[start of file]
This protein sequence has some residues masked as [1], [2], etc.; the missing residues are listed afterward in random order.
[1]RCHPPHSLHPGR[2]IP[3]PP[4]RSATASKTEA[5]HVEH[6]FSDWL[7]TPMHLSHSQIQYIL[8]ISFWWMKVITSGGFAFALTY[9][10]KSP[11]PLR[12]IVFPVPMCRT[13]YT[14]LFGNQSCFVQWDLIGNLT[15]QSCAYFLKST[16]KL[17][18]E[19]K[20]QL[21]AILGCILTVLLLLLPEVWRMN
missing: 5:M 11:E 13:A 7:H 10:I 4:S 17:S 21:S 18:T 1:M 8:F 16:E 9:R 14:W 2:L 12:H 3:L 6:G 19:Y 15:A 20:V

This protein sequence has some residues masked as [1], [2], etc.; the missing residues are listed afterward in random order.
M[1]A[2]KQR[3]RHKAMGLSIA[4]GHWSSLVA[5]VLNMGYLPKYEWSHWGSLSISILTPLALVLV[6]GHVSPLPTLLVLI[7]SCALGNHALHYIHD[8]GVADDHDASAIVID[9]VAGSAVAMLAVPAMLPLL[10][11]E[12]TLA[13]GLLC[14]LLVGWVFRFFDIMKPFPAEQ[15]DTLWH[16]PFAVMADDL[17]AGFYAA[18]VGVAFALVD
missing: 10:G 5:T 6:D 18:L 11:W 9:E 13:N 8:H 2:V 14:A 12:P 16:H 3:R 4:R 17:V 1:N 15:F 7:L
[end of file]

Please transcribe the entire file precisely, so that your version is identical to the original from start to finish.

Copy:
This protein sequence has some residues masked as [1], [2], etc.; the missing residues are listed afterward in random order.
[1]RCHPPHSLHPGR[2]IP[3]PP[4]RSATASKTEA[5]HVEH[6]FSDWL[7]TPMHLSHSQIQYIL[8]ISFWWMKVITSGGFAFALTY[9][10]KSP[11]PLR[12]IVFPVPMCRT[13]YT[14]LFGNQSCFVQWDLIGNLT[15]QSCAYFLKST[16]KL[17][18]E[19]K[20]QL[21]AILGCILTVLLLLLPEVWRMN
missing: 5:M 11:E 13:A 7:H 10:I 4:S 17:S 21:S 18:T 1:M 8:F 16:E 9:R 14:W 2:L 12:H 3:L 6:G 19:Y 15:A 20:V

This protein sequence has some residues masked as [1], [2], etc.; the missing residues are listed afterward in random order.
M[1]A[2]KQR[3]RHKAMGLSIA[4]GHWSSLVA[5]VLNMGYLPKYEWSHWGSLSISILTPLALVLV[6]GHVSPLPTLLVLI[7]SCALGNHALHYIHD[8]GVADDHDASAIVID[9]VAGSAVAMLAVPAMLPLL[10][11]E[12]TLA[13]GLLC[14]LLVGWVFRFFDIMKPFPAEQ[15]DTLWH[16]PFAVMADDL[17]AGFYAA[18]VGVAFALVD
missing: 10:G 5:T 6:D 18:L 11:W 9:E 13:N 8:H 2:V 14:A 12:P 16:H 3:R 4:R 17:V 1:N 15:F 7:L